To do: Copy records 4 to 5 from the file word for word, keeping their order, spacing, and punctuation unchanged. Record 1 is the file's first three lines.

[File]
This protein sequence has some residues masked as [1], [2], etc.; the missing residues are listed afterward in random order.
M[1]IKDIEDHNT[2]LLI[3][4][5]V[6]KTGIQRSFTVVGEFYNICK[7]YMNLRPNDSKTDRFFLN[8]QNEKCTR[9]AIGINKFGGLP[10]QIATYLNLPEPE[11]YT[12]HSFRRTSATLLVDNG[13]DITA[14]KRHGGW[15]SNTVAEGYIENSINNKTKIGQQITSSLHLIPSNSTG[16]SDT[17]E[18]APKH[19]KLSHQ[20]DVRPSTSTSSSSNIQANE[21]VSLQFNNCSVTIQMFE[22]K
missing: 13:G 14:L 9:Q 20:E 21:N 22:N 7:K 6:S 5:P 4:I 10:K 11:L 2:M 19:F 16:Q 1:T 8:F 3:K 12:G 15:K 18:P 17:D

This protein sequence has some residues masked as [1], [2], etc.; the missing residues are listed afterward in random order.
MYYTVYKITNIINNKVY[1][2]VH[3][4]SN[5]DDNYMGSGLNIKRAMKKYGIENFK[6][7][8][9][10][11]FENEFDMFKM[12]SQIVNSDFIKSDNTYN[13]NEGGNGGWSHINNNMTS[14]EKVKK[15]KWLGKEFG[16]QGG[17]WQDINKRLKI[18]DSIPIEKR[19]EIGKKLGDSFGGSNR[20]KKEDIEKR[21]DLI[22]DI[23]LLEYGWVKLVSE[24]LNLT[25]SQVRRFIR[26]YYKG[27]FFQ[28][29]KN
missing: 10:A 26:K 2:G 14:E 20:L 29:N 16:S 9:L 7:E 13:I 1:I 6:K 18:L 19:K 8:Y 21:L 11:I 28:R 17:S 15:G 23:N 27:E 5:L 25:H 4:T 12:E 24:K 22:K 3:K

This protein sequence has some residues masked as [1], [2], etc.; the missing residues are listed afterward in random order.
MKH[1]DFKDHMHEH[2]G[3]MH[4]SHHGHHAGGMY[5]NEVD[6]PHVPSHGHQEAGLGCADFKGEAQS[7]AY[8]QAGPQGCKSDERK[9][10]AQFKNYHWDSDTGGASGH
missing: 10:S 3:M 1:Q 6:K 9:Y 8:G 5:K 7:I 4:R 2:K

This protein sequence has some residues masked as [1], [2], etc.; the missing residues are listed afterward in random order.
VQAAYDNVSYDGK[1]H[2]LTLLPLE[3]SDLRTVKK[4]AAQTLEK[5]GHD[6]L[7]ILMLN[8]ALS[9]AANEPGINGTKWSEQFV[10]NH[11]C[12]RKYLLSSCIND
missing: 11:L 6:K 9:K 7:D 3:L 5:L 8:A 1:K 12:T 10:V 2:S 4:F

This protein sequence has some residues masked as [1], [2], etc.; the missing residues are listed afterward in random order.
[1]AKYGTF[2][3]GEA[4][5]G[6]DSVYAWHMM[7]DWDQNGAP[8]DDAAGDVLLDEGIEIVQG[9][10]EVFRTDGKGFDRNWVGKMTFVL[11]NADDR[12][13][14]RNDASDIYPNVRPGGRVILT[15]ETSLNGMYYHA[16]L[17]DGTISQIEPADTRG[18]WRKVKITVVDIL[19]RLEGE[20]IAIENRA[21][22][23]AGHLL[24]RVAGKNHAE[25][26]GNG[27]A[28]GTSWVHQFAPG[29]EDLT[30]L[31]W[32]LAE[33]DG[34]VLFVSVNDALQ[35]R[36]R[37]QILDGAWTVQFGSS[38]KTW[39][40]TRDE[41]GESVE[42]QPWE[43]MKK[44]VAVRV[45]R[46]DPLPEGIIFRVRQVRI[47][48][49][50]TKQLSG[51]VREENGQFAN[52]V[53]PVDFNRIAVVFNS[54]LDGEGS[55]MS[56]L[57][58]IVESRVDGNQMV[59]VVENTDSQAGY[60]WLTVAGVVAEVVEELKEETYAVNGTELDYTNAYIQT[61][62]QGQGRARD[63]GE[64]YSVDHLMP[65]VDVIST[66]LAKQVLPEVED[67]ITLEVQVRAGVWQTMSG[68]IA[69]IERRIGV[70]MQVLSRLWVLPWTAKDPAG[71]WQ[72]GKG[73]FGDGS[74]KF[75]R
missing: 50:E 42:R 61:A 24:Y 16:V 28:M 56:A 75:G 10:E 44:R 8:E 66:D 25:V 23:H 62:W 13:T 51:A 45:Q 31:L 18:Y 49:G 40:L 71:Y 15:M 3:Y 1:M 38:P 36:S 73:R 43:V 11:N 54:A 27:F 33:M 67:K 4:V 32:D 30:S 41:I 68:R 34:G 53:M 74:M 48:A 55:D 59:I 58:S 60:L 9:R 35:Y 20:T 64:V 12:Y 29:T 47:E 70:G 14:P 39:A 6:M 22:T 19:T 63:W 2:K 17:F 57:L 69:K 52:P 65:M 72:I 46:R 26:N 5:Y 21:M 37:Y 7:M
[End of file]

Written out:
This protein sequence has some residues masked as [1], [2], etc.; the missing residues are listed afterward in random order.
VQAAYDNVSYDGK[1]H[2]LTLLPLE[3]SDLRTVKK[4]AAQTLEK[5]GHD[6]L[7]ILMLN[8]ALS[9]AANEPGINGTKWSEQFV[10]NH[11]C[12]RKYLLSSCIND
missing: 11:L 6:K 9:K 7:D 3:L 5:L 8:A 1:K 12:T 10:V 2:S 4:F

This protein sequence has some residues masked as [1], [2], etc.; the missing residues are listed afterward in random order.
[1]AKYGTF[2][3]GEA[4][5]G[6]DSVYAWHMM[7]DWDQNGAP[8]DDAAGDVLLDEGIEIVQG[9][10]EVFRTDGKGFDRNWVGKMTFVL[11]NADDR[12][13][14]RNDASDIYPNVRPGGRVILT[15]ETSLNGMYYHA[16]L[17]DGTISQIEPADTRG[18]WRKVKITVVDIL[19]RLEGE[20]IAIENRA[21][22][23]AGHLL[24]RVAGKNHAE[25][26]GNG[27]A[28]GTSWVHQFAPG[29]EDLT[30]L[31]W[32]LAE[33]DG[34]VLFVSVNDALQ[35]R[36]R[37]QILDGAWTVQFGSS[38]KTW[39][40]TRDE[41]GESVE[42]QPWE[43]MKK[44]VAVRV[45]R[46]DPLPEGIIFRVRQVRI[47][48][49][50]TKQLSG[51]VREENGQFAN[52]V[53]PVDFNRIAVVFNS[54]LDGEGS[55]MS[56]L[57][58]IVESRVDGNQMV[59]VVENTDSQAGY[60]WLTVAGVVAEVVEELKEETYAVNGTELDYTNAYIQT[61][62]QGQGRARD[63]GE[64]YSVDHLMP[65]VDVIST[66]LAKQVLPEVED[67]ITLEVQVRAGVWQTMSG[68]IA[69]IERRIGV[70]MQVLSRLWVLPWTAKDPAG[71]WQ[72]GKG[73]FGDGS[74]KF[75]R
missing: 50:E 42:R 61:A 24:Y 16:V 28:M 56:A 75:G 10:E 44:R 8:E 66:D 25:V 23:H 62:W 13:T 51:A 45:Q 31:L 18:Y 49:G 40:L 71:Y 15:M 3:Y 1:M 38:P 36:S 73:R 43:V 11:N 54:A 27:F 33:M 67:K 4:V 32:D 30:S 41:I 68:R 34:G 53:M 74:M 48:A 55:D 59:I 58:S 60:L 9:R 35:Y 20:T 64:V 12:Y 29:T 47:E 70:G 14:P 39:A 6:M 22:T 19:T 63:W 2:K 17:F 57:L 69:K 52:P 65:M 72:I 46:R 26:N 5:Y 21:M 37:Y 7:M